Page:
You might’ve been in this situation before, but if you haven’t, trust me, it’s not a good thing. Sometimes you might not be close enough to the individual to know exactly where their inhaler is located. So here are a few tips on what you can do:
1) Stay calm: The first thing you want to do in this situation is to ask the patient to remain calm as restlessness will only worsen the situation for the patient. How you might ask? Asthma is basically a condition of inflamed and narrow airways with extra mucus making it difficult for that individual to breathe. So it makes sense that the first thing you should do is try to make maximum use of the little oxygen that the individual is getting.
2) Eliminate what triggered it: For example, if it is a situation where people were smoking in the room, take the patient away from that place. It could also be alcohol as it contains histamine that is released by the body during allergic reactions. If you’ve known the person long enough, and are aware of any triggers in the past, do your best to eliminate them.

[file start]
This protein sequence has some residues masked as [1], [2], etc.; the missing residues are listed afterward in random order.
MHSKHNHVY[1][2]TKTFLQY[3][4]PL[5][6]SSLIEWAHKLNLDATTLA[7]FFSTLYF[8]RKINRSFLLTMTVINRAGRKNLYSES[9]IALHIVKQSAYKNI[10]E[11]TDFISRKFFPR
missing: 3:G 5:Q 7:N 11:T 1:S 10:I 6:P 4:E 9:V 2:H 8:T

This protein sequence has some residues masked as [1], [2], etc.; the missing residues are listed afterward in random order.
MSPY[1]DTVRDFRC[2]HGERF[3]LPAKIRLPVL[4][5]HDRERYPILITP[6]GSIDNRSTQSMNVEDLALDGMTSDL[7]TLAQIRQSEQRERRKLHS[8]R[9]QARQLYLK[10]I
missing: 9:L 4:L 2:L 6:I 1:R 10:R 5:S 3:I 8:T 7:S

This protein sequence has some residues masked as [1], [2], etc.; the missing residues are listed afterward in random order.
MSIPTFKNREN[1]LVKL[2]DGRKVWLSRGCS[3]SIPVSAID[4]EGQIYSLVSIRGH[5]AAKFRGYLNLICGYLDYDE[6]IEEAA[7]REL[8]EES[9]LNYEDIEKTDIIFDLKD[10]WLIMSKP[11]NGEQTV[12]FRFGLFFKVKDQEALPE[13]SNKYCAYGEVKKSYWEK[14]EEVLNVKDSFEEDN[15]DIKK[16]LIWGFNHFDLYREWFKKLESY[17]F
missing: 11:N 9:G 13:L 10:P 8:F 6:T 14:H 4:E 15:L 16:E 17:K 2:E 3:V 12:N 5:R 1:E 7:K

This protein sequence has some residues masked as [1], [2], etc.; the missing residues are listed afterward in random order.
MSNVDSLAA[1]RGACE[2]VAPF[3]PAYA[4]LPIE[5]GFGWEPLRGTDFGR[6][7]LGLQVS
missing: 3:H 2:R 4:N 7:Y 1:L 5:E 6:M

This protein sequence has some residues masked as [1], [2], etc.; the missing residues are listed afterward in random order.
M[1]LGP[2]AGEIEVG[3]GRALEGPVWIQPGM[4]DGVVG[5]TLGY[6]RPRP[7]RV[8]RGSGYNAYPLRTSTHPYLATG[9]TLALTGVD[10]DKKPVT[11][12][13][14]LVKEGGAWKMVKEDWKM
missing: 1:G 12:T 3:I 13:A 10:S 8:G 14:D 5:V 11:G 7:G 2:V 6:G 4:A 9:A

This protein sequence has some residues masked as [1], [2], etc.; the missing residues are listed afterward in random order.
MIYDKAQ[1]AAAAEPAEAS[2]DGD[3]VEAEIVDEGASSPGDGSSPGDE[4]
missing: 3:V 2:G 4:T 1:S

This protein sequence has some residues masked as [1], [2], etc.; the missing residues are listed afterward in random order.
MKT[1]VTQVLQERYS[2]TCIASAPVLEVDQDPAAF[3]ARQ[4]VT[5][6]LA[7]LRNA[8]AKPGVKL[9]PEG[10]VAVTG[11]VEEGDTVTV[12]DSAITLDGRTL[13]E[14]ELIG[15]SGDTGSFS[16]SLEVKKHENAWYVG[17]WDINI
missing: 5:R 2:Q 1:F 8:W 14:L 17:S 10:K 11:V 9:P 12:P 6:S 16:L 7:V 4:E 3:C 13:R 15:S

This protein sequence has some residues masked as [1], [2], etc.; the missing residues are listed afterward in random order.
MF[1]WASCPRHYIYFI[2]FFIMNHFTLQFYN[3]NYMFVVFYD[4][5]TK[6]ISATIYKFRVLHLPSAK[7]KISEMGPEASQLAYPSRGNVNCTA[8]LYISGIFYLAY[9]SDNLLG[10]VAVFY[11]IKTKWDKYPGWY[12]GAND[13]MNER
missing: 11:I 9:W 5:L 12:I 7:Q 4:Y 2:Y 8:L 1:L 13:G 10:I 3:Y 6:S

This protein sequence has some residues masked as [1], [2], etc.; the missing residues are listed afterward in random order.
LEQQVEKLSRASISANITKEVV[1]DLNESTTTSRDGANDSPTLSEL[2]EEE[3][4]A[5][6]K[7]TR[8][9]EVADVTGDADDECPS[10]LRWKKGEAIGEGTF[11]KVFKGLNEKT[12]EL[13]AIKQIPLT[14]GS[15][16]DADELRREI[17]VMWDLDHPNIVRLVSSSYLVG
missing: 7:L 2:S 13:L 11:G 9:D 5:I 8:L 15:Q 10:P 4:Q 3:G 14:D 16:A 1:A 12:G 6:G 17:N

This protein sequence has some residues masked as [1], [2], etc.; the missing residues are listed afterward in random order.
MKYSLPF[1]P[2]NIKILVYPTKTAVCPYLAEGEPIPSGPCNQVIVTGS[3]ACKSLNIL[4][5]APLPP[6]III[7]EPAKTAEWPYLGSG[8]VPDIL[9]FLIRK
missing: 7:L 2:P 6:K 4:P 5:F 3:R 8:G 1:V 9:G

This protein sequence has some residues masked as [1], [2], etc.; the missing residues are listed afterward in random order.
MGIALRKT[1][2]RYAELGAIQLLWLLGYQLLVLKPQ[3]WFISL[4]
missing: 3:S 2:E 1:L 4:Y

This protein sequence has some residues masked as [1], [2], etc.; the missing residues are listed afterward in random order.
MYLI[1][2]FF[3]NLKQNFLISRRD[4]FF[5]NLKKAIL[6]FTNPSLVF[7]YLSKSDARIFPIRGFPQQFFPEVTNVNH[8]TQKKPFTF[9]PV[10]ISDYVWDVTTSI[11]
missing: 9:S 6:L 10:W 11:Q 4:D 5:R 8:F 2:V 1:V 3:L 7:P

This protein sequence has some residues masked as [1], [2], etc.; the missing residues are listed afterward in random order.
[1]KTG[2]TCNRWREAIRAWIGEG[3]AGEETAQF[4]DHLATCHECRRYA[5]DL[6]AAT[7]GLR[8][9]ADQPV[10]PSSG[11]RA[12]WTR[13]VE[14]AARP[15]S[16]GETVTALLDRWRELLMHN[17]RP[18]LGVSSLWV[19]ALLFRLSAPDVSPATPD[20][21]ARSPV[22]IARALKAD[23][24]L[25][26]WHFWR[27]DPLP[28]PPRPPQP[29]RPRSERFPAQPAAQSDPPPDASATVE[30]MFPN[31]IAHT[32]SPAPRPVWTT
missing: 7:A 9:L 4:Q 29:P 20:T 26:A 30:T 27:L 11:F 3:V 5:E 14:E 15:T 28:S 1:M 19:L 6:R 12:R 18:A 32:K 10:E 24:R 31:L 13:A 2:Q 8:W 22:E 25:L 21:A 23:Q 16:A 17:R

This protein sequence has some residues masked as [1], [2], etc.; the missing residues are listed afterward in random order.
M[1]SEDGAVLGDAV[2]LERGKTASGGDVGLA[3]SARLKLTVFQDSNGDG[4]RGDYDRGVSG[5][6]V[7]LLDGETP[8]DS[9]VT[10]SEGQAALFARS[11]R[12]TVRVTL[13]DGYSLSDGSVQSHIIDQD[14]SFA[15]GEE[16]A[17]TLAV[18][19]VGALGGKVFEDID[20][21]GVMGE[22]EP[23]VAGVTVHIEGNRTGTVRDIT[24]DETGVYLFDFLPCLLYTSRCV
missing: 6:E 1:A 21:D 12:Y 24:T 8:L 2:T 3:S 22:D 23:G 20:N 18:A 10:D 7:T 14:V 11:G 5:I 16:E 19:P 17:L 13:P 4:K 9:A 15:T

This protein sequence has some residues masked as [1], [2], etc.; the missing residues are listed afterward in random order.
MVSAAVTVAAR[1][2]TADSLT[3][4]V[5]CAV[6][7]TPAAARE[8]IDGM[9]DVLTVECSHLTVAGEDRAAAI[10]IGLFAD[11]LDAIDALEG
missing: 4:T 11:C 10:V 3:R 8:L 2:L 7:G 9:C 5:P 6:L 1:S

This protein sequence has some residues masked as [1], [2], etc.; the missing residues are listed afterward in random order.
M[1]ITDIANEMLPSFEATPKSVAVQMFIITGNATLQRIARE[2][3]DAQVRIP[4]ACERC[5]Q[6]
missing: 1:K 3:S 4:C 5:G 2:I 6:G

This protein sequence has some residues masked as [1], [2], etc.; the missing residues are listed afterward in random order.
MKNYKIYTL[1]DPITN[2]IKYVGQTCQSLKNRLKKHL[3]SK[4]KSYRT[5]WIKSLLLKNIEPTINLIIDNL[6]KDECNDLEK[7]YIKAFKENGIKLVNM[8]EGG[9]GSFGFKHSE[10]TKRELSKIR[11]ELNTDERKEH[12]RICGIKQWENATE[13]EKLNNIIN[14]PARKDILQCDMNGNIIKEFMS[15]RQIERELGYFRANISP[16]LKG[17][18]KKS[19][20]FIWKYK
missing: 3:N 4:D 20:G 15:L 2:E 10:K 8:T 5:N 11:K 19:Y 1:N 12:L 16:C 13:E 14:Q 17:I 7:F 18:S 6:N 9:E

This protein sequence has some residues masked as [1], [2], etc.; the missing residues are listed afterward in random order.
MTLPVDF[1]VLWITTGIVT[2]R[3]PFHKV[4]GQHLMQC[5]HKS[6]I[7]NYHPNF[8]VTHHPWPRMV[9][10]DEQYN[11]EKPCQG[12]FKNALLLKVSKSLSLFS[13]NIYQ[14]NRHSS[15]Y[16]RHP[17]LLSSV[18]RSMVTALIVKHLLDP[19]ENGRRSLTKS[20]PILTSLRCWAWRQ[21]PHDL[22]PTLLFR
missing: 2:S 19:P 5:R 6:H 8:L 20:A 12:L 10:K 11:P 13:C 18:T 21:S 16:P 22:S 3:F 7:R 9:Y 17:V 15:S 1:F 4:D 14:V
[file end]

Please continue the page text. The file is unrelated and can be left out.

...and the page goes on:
3) Help them sit up right: In this position, the airways remain as unobstructed as possible, which might help reduce the severity of the condition.
4) Ask them to steady their breathing: When the breathing is taken more slowly and steady, there will be efficient usage of whatever oxygen the patient is getting. Panting will do the exact opposite as the difficulty will only grow worse.Also try pursed lip breathing (breathe in through nose, breathe out through pursed lips for twice as long) and belly breathing (breathe in with hands placed on belly).
5) Assess the severity of the condition and seek medical help: This is self-explanatory as there isn’t much you can do to end the attack completely, considering you are not a professional.
6) Try some Home remedies: Assuming it’s not possible to get medical help immediately, one should attempt remedies such as caffeine and eucalyptus oil as research has proven that they could help relieve symptoms of asthma.